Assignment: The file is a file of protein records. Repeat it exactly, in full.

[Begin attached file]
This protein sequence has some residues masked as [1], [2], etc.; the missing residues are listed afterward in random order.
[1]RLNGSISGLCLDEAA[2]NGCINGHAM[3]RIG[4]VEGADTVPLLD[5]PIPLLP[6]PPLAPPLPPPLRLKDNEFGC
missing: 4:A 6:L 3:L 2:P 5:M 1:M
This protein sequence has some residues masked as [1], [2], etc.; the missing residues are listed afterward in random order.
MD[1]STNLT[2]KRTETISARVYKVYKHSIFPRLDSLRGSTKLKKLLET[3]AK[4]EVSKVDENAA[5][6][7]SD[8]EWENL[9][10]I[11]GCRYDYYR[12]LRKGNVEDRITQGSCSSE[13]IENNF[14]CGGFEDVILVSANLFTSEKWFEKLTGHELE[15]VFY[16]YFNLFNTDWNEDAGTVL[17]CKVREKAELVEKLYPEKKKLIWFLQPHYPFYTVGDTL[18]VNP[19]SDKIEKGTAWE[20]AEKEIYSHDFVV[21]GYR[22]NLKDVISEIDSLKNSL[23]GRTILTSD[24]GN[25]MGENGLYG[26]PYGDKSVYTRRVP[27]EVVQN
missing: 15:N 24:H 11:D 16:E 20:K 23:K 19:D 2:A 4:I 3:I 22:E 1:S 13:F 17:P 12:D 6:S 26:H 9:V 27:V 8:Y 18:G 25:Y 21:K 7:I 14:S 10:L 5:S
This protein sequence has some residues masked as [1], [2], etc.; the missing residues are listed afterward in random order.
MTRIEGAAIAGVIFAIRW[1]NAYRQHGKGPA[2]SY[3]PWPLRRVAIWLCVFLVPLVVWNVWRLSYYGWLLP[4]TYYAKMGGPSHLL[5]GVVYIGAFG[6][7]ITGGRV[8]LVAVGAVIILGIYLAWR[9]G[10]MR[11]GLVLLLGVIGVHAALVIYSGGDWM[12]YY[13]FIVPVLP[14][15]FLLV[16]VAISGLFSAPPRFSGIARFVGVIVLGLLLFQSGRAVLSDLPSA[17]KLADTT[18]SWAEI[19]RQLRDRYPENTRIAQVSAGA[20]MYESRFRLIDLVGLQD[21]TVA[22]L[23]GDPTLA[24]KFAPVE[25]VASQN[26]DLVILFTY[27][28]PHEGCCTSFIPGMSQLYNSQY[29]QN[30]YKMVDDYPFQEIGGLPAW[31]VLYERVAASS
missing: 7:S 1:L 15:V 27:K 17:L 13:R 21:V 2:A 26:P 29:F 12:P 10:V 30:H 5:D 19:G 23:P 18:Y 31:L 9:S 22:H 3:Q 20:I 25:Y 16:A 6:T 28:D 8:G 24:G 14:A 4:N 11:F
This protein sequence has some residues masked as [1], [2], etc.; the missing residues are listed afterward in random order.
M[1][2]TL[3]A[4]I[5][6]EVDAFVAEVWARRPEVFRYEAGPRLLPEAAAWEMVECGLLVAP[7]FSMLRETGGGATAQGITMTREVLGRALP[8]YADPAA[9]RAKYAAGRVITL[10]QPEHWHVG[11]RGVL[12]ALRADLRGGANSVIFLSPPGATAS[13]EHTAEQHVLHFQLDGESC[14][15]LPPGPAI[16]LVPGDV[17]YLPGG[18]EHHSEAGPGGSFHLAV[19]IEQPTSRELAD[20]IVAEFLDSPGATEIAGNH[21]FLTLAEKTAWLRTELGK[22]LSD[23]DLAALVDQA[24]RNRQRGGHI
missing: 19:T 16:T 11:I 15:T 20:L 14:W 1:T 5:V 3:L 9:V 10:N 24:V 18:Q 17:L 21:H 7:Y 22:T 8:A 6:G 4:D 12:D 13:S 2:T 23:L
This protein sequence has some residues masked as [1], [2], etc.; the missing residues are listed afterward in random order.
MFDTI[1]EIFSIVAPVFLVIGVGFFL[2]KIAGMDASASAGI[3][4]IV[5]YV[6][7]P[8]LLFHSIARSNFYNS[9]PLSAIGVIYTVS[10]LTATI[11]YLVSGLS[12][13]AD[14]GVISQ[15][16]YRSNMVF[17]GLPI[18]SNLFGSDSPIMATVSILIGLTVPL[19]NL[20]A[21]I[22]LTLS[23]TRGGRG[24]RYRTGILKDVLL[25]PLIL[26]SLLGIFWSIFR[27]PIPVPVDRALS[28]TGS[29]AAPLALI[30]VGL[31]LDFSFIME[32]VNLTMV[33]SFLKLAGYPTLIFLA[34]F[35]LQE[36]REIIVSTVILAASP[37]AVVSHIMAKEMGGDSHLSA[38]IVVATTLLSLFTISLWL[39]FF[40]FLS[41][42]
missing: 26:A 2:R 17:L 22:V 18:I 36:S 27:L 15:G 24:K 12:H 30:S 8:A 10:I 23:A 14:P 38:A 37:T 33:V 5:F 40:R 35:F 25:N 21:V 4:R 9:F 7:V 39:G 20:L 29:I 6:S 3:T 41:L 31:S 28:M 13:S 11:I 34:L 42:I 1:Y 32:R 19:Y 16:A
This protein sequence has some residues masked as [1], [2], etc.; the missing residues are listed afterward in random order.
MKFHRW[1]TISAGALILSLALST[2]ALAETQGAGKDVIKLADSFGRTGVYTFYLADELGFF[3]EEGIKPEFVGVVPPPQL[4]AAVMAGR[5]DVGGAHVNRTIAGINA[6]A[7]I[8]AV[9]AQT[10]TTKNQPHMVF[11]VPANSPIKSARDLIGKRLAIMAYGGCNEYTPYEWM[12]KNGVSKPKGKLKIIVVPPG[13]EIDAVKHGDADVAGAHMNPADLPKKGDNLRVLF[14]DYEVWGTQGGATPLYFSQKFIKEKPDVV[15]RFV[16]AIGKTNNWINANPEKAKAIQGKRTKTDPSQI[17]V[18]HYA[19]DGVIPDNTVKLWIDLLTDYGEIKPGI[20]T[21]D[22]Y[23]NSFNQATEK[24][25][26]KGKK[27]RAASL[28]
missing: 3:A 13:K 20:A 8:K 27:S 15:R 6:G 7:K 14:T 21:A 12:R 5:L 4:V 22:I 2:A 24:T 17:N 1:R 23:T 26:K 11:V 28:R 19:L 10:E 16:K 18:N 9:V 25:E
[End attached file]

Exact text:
This protein sequence has some residues masked as [1], [2], etc.; the missing residues are listed afterward in random order.
[1]RLNGSISGLCLDEAA[2]NGCINGHAM[3]RIG[4]VEGADTVPLLD[5]PIPLLP[6]PPLAPPLPPPLRLKDNEFGC
missing: 4:A 6:L 3:L 2:P 5:M 1:M
This protein sequence has some residues masked as [1], [2], etc.; the missing residues are listed afterward in random order.
MD[1]STNLT[2]KRTETISARVYKVYKHSIFPRLDSLRGSTKLKKLLET[3]AK[4]EVSKVDENAA[5][6][7]SD[8]EWENL[9][10]I[11]GCRYDYYR[12]LRKGNVEDRITQGSCSSE[13]IENNF[14]CGGFEDVILVSANLFTSEKWFEKLTGHELE[15]VFY[16]YFNLFNTDWNEDAGTVL[17]CKVREKAELVEKLYPEKKKLIWFLQPHYPFYTVGDTL[18]VNP[19]SDKIEKGTAWE[20]AEKEIYSHDFVV[21]GYR[22]NLKDVISEIDSLKNSL[23]GRTILTSD[24]GN[25]MGENGLYG[26]PYGDKSVYTRRVP[27]EVVQN
missing: 15:N 24:H 11:D 16:E 20:K 23:K 19:D 2:A 4:I 3:I 22:E 1:S 13:F 17:P 12:D 6:S 26:H 9:V 27:V 8:Y 18:G 25:Y 21:K 7:I 14:S 10:L 5:S
This protein sequence has some residues masked as [1], [2], etc.; the missing residues are listed afterward in random order.
MTRIEGAAIAGVIFAIRW[1]NAYRQHGKGPA[2]SY[3]PWPLRRVAIWLCVFLVPLVVWNVWRLSYYGWLLP[4]TYYAKMGGPSHLL[5]GVVYIGAFG[6][7]ITGGRV[8]LVAVGAVIILGIYLAWR[9]G[10]MR[11]GLVLLLGVIGVHAALVIYSGGDWM[12]YY[13]FIVPVLP[14][15]FLLV[16]VAISGLFSAPPRFSGIARFVGVIVLGLLLFQSGRAVLSDLPSA[17]KLADTT[18]SWAEI[19]RQLRDRYPENTRIAQVSAGA[20]MYESRFRLIDLVGLQD[21]TVA[22]L[23]GDPTLA[24]KFAPVE[25]VASQN[26]DLVILFTY[27][28]PHEGCCTSFIPGMSQLYNSQY[29]QN[30]YKMVDDYPFQEIGGLPAW[31]VLYERVAASS
missing: 7:S 1:L 15:V 27:K 17:L 13:R 21:V 2:A 26:P 29:F 12:P 10:V 30:H 5:D 19:G 23:P 18:Y 31:L 9:S 22:H 3:Q 20:I 25:Y 16:A 6:T 28:D 8:G 24:G 14:A 4:N 11:F
This protein sequence has some residues masked as [1], [2], etc.; the missing residues are listed afterward in random order.
M[1][2]TL[3]A[4]I[5][6]EVDAFVAEVWARRPEVFRYEAGPRLLPEAAAWEMVECGLLVAP[7]FSMLRETGGGATAQGITMTREVLGRALP[8]YADPAA[9]RAKYAAGRVITL[10]QPEHWHVG[11]RGVL[12]ALRADLRGGANSVIFLSPPGATAS[13]EHTAEQHVLHFQLDGESC[14][15]LPPGPAI[16]LVPGDV[17]YLPGG[18]EHHSEAGPGGSFHLAV[19]IEQPTSRELAD[20]IVAEFLDSPGATEIAGNH[21]FLTLAEKTAWLRTELGK[22]LSD[23]DLAALVDQA[24]RNRQRGGHI
missing: 19:T 16:T 11:I 15:T 20:L 14:W 1:T 5:V 3:L 9:V 10:N 24:V 18:Q 17:L 21:H 7:Y 22:T 8:A 6:G 4:D 12:D 13:S 2:T 23:L
This protein sequence has some residues masked as [1], [2], etc.; the missing residues are listed afterward in random order.
MFDTI[1]EIFSIVAPVFLVIGVGFFL[2]KIAGMDASASAGI[3][4]IV[5]YV[6][7]P[8]LLFHSIARSNFYNS[9]PLSAIGVIYTVS[10]LTATI[11]YLVSGLS[12][13]AD[14]GVISQ[15][16]YRSNMVF[17]GLPI[18]SNLFGSDSPIMATVSILIGLTVPL[19]NL[20]A[21]I[22]LTLS[23]TRGGRG[24]RYRTGILKDVLL[25]PLIL[26]SLLGIFWSIFR[27]PIPVPVDRALS[28]TGS[29]AAPLALI[30]VGL[31]LDFSFIME[32]VNLTMV[33]SFLKLAGYPTLIFLA[34]F[35]LQE[36]REIIVSTVILAASP[37]AVVSHIMAKEMGGDSHLSA[38]IVVATTLLSLFTISLWL[39]FF[40]FLS[41][42]
missing: 26:A 2:R 17:L 22:V 18:I 36:S 27:L 15:G 24:K 12:H 30:S 8:A 10:I 23:A 14:P 38:A 37:T 33:V 5:F 40:R 35:F 25:N 21:V 4:R 9:F 7:V 39:G 20:L 29:I 6:S 3:T 41:L 31:S 28:M 13:S 11:I 34:L 42:I 1:Y 32:R 19:Y 16:A
This protein sequence has some residues masked as [1], [2], etc.; the missing residues are listed afterward in random order.
MKFHRW[1]TISAGALILSLALST[2]ALAETQGAGKDVIKLADSFGRTGVYTFYLADELGFF[3]EEGIKPEFVGVVPPPQL[4]AAVMAGR[5]DVGGAHVNRTIAGINA[6]A[7]I[8]AV[9]AQT[10]TTKNQPHMVF[11]VPANSPIKSARDLIGKRLAIMAYGGCNEYTPYEWM[12]KNGVSKPKGKLKIIVVPPG[13]EIDAVKHGDADVAGAHMNPADLPKKGDNLRVLF[14]DYEVWGTQGGATPLYFSQKFIKEKPDVV[15]RFV[16]AIGKTNNWINANPEKAKAIQGKRTKTDPSQI[17]V[18]HYA[19]DGVIPDNTVKLWIDLLTDYGEIKPGI[20]T[21]D[22]Y[23]NSFNQATEK[24][25][26]KGKK[27]RAASL[28]
missing: 3:A 13:K 20:A 8:K 27:S 15:R 6:G 7:K 14:T 21:A 12:R 5:L 4:V 22:I 2:A 24:T 17:N 1:R 23:T 26:K 11:V 28:R 19:L 10:E 16:K 18:N 9:V 25:E